We have all seen the melted crayon projects from Pinterest. In fact, I saw so many last year during our genius hour presentations that I wanted scream. Melting crayons is fun, but there is SO much more you can do with the art of melting wax, also known as encaustic. I know it might sound dangerous or difficult, but I promise these three projects make it easy to introduce this medium in any classroom.
Note: Wax can give off harmful fumes, so be sure you are working in a well-ventilated area. In addition, these projects require heating elements. You will have to decide if they are suitable for your student population.
Project 1: Encaustic Drawing
This simple project allows students to experience the magic of watching the colors melt and mix.
- Large warm surface, like an electric griddle
- Unwrapped crayons
- Drawing paper
- Low temp glue gun (optional)
- Warm the griddle –low or medium heat generally works well.
- Lay the paper onto the warm griddle.
- Draw slowly with unwrapped crayons onto the warm paper. As you draw, the crayons will melt to create a wax image.
- You can also “draw” by feeding the unwrapped crayons into a low temp glue gun. If you’d like more information, Allison from the site Learn~Play~Imagine wrote about it here.
- Put a larger paper under your drawing or mark out a border on your paper to prevent melted crayons from making it onto the griddle.
- Keep the wax thin and be careful with your finished drawings as thick areas of wax can crack and fall off.
Project 2: Encaustic Pouring
This project allows students to experience the magic of layering materials and wax to create beautiful images.
- Small board for each student
- Packing tape
- HotPot (You might have one left from making ramen noodles in college.)
- Stuff for layering: leaves, lace, beads, photos, etc…
- Wrap the boards with packing tape to build up the sides (imagine making a fence).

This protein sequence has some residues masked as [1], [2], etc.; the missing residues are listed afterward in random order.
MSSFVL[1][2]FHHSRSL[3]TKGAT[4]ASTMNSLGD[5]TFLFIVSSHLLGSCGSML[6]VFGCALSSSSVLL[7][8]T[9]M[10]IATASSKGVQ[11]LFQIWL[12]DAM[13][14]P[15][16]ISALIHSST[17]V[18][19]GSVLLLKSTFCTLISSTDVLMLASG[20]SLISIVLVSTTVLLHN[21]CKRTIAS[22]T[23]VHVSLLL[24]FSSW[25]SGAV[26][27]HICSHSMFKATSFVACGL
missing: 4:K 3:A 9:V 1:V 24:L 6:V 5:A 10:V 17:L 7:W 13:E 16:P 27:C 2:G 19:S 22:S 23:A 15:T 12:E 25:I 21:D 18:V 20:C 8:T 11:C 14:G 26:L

- Lay materials onto the “fenced in board.”
- Pour melted wax in “the fence.”
- Repeat as desired.
- Pouring several thin layers of wax will help reduce how much things move.
- You can carve away areas of wax for emphasis.
- These ghost-like images can be drawn into for added interest.
Project #3 Encaustic Painting
This project is the most challenging in that it uses a true encaustic medium which is created using wax, resin and pigment. However, once the work of creating the “paints” are made, you will be creating for a very long time.
- Encaustic wax (find out how to make it here)
- Rigid painting surface–a board works well
- Large warm surface, like a griddle
- Blow dryer
- Warm your pre-made waxes on the griddle. Old tuna cans with clothespin handles work great for this.
- Using the melted wax as paint, paint onto the rigid surface.
- Layer wax as needed.
- Move or change wax by heating it with a blow dryer once it is on the painting surface.
- Keep your colors pure by having students use one brush per color.
- Colors can be reheated and used until they are gone.
- You can press different things into the warm wax to create texture.
I hope these three projects get you thinking about how you might incorporate encaustic art into your classroom. I still remember my first experience with encaustic art. I was seven and we melted crayon shavings between wax paper to create a beautiful sun catcher that I was so very proud of.
If you are looking for a modern encaustic artist, check out the beautiful work of Margaret Berry. I was able to work with her a few years ago when her work was on display at our local art center. You can watch a video of her working here. Encaustic is one of those wonderful mediums that can be very simple or quite complex. Be warned that as you start investigating this medium, you might just find yourself addicted.
Have you ever taught encaustic art?
What new medium would you like to introduce your students to this next school year?
Magazine articles and podcasts are opinions of professional education contributors and do not necessarily represent the position of the Art of Education University (AOEU) or its academic offerings. Contributors use terms in the way they are most often talked about in the scope of their educational experiences.